Propranolol And Adderall: What Happens When You Mix These Drugs?

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Propranolol and Adderall are two strong medications. Though taken for different causes, they are both known to alleviate the condition they are taken for. What about taking them together? Can it be beneficial in any way? We must know what happens.

Through this article, we aim to give a clear picture of what would happen if you mix Propranolol and Adderall. Our discussion might also give you answers about its use for anxiety and ADHD. If you are someone who likes answers, this might just be what you are looking for. Read on to find out more about this.

What is Propranolol?

Propranolol

Before we look into both Proponalol and Adderall interactions, we might just want to see what each of them is. Propranolol belongs to a class of drugs known to relieve pains in angina, heart rhythm disorders, and cardiovascular troubles. Often classified as beta-blockers, these are sometimes prescribed to curb other conditions like anxiety, shivering, and migraines.

Propranolol is a prescription drug but its sale is not restricted. We will tell you why. That is because it has no stimulating properties like the latter which is extremely helpful when it comes to awakening your brain cells and the system. In any case, it cannot be taken without a proper doctor’s advice. 

What is Adderall?

Adderall is a mixture of two medicines including Ampehtamines and dextroamphetamine. They are primarily from a class of medications that stimulate the nervous system when you have narcolepsy or ADHD. Many also use it recreationally, making it a controlled substance in many areas of the world.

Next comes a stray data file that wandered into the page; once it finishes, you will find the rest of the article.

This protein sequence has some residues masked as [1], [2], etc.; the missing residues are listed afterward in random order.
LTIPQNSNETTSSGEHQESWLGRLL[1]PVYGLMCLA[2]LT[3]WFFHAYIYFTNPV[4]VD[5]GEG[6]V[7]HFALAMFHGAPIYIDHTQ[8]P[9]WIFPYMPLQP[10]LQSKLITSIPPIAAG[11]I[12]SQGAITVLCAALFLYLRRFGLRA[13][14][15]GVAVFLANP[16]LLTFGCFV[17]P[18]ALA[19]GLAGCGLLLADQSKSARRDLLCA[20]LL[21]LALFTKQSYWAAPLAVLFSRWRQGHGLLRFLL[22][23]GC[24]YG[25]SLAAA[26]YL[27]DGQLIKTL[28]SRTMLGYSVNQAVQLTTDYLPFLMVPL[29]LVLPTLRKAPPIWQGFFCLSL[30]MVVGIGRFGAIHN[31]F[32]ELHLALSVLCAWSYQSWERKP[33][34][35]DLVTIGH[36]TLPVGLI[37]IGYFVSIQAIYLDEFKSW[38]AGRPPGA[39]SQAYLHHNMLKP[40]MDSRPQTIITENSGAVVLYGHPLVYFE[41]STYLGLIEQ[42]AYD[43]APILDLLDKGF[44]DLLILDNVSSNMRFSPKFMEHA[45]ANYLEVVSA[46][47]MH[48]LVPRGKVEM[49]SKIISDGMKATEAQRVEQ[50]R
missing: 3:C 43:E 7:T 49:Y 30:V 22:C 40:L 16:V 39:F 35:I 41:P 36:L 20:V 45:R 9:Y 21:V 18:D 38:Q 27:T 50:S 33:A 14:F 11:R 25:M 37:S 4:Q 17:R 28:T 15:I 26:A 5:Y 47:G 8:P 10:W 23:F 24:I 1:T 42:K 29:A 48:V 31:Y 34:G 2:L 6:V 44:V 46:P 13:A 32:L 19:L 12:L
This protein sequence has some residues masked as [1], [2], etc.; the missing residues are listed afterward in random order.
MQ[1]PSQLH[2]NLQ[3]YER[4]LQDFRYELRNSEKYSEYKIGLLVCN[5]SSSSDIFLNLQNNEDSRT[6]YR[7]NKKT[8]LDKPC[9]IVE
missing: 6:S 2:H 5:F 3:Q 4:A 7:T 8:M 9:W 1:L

Adderall stimulates the way your body’s receptors may react to certain stimuli. People with Attention Deficit Hyperactivity Deficit find it difficult to concentrate and therefore taking Adderall in a regulated manner can be helpful for them. Narcolepsy patients also experience the same effect.

Drug interactions between Adderall and Propranolol

Propranolol and Adderall are known to have strong side effects when used together. They both work from opposite sides of the healing wheel which makes them counter interactive. This could pose a little problem for those who take both medications. However, why are they on opposite sides anyway?

Firstly, both medications, have very different effects on the heart. While propranolol can decrease blood pressure and prevent the heart from stopping, Adderall is known to stimulate it further and cause the blood pressure to rise. When this happens, the heart could go haywire and the problems can be more than anticipated.

Secondly, taking propranolol and Adderall together could give rise to cardiovascular problems like unregulated heart rhythms and severe chest pain. Those with pre-existing conditions could be vulnerable more than others who are not. Furthermore, their interaction with each other cannot be discounted as it can vary. Lastly, we might want to pay a little attention to what may affect our thinking system.

Propranolol and Adderall for ADHD

Adding Propanolol and Adderall as medication for ADHD cannot be considered the right course of treatment for ADHD. ADHD is a mental condition where the person finds themselves unable to pay attention to something. They cannot seem to concentrate on a particular topic or subject for that matter.